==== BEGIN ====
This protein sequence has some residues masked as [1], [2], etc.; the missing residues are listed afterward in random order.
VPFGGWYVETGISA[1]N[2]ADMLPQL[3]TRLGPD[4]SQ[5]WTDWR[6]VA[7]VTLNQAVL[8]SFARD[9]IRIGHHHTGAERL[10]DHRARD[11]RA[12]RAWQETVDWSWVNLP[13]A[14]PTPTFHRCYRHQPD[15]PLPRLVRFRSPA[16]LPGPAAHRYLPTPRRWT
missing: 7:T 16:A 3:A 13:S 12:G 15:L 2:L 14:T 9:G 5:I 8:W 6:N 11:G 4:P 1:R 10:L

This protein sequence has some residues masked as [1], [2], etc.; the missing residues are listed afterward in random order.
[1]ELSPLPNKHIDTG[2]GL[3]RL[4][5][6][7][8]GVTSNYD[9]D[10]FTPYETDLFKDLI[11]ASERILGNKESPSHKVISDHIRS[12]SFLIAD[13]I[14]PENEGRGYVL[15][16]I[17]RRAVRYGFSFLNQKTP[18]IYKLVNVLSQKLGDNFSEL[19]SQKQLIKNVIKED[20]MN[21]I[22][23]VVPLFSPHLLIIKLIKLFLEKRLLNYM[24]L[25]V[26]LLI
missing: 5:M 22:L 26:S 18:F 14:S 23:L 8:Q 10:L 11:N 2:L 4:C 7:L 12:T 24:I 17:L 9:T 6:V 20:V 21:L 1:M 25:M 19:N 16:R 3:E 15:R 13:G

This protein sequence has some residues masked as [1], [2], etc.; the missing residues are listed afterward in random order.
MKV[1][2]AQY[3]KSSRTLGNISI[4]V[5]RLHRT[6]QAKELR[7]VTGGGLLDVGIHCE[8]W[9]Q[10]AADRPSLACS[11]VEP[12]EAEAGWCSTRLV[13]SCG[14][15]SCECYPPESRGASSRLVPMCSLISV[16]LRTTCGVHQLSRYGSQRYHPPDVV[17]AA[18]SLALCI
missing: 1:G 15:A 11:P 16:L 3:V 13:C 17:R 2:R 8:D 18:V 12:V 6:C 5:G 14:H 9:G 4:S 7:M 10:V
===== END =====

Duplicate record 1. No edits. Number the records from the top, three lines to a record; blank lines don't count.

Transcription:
This protein sequence has some residues masked as [1], [2], etc.; the missing residues are listed afterward in random order.
VPFGGWYVETGISA[1]N[2]ADMLPQL[3]TRLGPD[4]SQ[5]WTDWR[6]VA[7]VTLNQAVL[8]SFARD[9]IRIGHHHTGAERL[10]DHRARD[11]RA[12]RAWQETVDWSWVNLP[13]A[14]PTPTFHRCYRHQPD[15]PLPRLVRFRSPA[16]LPGPAAHRYLPTPRRWT
missing: 7:T 16:A 3:A 13:S 12:G 15:L 2:L 14:T 9:G 5:I 8:W 6:N 11:G 4:P 1:R 10:L